Dr. Roger Olson (in his explanation of big-tent evangelicalism) teaches that “those who defend inerrancy have not learned their lesson from history.”[9] The problem with this statement by Dr. Olson regarding inerrancy, as will be demonstrated in the following paragraphs, is that it is historically incorrect and misleading. Evangelicalism should not be defined broadly but rather narrowly by a high view of Scripture and the person and work of Jesus Christ.

“Affirming the total truthfulness, trustworthiness, and authority of the Bible is a first order-theological issue.”[10] Dr. Mohler notes that “first-level theological issues are most central and essential to the Christian faith.”[11] He continues explaining that:

“Without an unqualified confidence in the Bible as the revealed Word of God, the Christian Church is left without any means of knowing what the gospel is and what the Christians are to believe and teach. Without affirming biblical inerrancy, the Christian Church is left without any adequate way of expressing a confidence in the Bible’s truthfulness and trustworthiness.”[12]

The early church fathers to the 16th century Protestant Reformers across Europe, and up to the present day conservative evangelicals, have all affirmed verbal plenary inspiration, and inerrancy.

Clement of Rome (A.D. 80-100 taught, “You have looked closely into the Holy Scriptures, which are given through the Holy Spirit. You know that nothing unrighteous or falsified has been written in them.” (1 Clement, XLV. 2.3.) Augustine wrote to Jerome (A.D. 394), “It seems to me that most disastrous consequence to follow upon our believing anything false is found in the sacred books, that is to say, that the men by whom the Scriptures have been given to us, and committed in writing, did not put down in these books anything false.” (Cited by James Olive Buswell, Outlines of Theology, 24.)  Calvin thought of Scripture as “the sure and infallible record,” “the inerring standard,” “the pure Word of God,” “the infallible rule of His Holy Truth,” “free from every stain or defect,” “the inerring certainty,” “the certain and unerring rule,” “unerring light,” “infallible Word of God,” “has nothing belonging to man mixed with it,” “inviolable,” “infallible oracles.” Inerrancy was the view of Augustine, Luther, and Calvin, as well as of the entire church; inerrancy is the ‘central church tradition.” (John D. Hannah, ed., Inerrancy and the Church (Chicago: Moody, Press, 1984), ix.). The Evangelical Theological Society (ETS) was founded in 1949 and had a singular doctrinal statement at its founding that affirmed inerrancy: “The Bible alone, and the Bible in its entirety, is the Word of God written and is therefore inerrant in the autographs. (“Evangelical Scholars Remove Robert Gundry for His Views on Matthew,” Christianity Today, February 3, 1984.)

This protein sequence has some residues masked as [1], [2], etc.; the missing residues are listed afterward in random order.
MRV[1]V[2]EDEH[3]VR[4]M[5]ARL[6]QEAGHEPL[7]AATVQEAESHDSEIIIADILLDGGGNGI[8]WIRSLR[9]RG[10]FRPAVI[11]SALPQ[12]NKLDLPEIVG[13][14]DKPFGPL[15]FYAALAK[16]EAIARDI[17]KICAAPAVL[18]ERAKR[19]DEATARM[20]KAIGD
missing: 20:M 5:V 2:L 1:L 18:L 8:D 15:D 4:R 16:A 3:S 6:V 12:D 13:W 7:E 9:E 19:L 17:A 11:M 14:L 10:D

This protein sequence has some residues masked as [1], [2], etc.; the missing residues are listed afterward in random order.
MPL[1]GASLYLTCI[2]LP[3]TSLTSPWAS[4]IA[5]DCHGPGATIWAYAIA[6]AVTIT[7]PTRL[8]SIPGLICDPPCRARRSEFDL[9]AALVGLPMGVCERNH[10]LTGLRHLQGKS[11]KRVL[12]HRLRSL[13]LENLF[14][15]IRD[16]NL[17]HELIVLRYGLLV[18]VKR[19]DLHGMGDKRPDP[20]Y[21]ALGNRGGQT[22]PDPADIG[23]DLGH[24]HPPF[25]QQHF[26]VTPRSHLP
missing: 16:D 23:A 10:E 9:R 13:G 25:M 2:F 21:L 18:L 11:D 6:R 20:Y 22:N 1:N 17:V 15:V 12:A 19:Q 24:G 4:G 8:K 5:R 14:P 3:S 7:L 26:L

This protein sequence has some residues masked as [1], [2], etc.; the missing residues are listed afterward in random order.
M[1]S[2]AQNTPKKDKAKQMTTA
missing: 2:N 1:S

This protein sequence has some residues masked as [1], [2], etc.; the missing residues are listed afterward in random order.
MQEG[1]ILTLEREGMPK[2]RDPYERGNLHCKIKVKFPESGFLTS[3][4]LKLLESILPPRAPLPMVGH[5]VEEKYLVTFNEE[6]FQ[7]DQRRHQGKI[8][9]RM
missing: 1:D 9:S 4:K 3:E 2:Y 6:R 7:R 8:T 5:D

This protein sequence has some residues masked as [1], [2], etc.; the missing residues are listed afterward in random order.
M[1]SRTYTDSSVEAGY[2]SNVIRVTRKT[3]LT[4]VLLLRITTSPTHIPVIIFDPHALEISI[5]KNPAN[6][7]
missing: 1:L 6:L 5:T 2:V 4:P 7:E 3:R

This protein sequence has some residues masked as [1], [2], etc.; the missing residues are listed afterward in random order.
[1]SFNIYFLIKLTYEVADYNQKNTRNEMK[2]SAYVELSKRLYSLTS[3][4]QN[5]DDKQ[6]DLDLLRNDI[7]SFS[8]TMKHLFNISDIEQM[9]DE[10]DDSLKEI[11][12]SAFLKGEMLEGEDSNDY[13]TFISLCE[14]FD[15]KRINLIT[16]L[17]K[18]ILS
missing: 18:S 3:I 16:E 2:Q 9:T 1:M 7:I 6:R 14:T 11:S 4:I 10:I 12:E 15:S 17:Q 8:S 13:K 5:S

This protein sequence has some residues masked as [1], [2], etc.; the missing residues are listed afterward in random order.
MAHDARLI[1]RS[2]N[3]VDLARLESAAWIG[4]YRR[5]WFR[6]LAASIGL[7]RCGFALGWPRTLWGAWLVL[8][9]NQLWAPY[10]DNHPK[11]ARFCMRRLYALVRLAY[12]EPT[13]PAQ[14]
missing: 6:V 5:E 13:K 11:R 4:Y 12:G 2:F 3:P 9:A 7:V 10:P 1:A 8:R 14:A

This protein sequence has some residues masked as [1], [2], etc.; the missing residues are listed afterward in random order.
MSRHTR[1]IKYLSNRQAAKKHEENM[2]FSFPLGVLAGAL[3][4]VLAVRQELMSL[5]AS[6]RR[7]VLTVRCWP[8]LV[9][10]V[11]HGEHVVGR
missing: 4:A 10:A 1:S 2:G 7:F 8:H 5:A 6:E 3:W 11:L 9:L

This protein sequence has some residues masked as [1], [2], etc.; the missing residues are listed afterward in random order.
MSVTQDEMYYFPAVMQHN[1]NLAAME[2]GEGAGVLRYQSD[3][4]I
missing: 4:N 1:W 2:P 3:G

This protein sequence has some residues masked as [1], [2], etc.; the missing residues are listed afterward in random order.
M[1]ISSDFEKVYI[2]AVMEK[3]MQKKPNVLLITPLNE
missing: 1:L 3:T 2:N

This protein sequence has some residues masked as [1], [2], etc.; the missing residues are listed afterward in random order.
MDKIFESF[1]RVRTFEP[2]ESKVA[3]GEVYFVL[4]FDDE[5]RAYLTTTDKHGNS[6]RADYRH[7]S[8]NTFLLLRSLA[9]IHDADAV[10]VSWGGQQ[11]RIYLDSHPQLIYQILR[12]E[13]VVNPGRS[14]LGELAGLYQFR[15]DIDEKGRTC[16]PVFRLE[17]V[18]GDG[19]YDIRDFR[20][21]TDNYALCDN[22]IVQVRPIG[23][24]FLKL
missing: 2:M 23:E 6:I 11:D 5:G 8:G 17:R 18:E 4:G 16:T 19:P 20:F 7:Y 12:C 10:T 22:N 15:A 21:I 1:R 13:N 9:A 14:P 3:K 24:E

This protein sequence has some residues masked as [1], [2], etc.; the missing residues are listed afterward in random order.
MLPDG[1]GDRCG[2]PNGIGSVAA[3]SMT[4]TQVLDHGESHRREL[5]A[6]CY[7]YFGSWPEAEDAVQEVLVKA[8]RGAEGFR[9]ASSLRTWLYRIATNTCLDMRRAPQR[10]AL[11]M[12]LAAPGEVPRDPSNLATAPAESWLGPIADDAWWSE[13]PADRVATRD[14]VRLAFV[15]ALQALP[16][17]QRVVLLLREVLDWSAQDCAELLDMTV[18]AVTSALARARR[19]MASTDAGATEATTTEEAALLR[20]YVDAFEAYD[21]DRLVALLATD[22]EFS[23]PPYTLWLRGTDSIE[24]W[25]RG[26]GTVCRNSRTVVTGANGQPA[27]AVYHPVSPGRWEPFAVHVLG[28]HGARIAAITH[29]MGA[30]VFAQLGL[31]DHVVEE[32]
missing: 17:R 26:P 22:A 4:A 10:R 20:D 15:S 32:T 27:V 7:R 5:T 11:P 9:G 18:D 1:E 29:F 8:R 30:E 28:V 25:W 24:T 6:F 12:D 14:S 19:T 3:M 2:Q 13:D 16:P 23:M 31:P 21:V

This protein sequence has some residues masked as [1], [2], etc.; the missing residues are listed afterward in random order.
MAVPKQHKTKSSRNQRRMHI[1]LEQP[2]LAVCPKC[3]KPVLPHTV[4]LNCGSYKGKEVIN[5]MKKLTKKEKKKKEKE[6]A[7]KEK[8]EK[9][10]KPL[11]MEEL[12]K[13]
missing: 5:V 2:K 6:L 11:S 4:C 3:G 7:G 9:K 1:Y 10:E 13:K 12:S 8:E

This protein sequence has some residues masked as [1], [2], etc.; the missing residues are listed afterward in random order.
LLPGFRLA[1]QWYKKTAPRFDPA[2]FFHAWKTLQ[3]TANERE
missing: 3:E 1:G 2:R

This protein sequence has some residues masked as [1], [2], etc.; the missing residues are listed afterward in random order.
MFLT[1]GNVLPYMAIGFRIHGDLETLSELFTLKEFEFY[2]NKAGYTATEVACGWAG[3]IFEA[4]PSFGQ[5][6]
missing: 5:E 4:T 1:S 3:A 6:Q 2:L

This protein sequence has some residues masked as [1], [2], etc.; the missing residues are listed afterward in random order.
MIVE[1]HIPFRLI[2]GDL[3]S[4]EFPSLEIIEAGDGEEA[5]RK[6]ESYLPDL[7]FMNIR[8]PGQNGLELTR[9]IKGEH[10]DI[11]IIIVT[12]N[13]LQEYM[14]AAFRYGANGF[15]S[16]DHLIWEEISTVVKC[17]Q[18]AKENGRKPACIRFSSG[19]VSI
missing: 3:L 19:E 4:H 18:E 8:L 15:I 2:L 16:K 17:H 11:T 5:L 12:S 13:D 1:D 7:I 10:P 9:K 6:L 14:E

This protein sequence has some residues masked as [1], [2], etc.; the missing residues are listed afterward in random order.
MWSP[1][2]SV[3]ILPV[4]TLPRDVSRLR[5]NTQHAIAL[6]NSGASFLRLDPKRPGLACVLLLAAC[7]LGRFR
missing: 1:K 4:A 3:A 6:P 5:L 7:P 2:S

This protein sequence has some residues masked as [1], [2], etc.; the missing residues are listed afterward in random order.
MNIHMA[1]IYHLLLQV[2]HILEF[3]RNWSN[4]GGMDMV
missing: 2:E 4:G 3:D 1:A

The remark by Dr. Olson that, “Evangelicals who defend inerrancy have not learned their lesson” is untenable in light of the historical fact that the church fathers, the Reformers, and conservative evangelicals have all affirmed verbal plenary inspiration and inerrancy of the Word of God throughout the history of the Church.[13]

The attack on inerrancy is nothing new since it goes back to the 19th century during the time of Spurgeon. Spurgeon countered the attacks on the Word of God by stating, “Brethren, we shall not adjust our Bible to the age; but before we have done with it, by God’ grace, we shall adjust the age to the Bible.”[14]

Dr. Mohler writing on Spurgeon notes that “the famous preacher found himself engaged in several heated theological disputes and resisted any compromise on substitutionary atonement, the authority and inspiration of Scripture, eternal punishment for unbelievers, original sin, and the absoluteness of Christianity.”[15]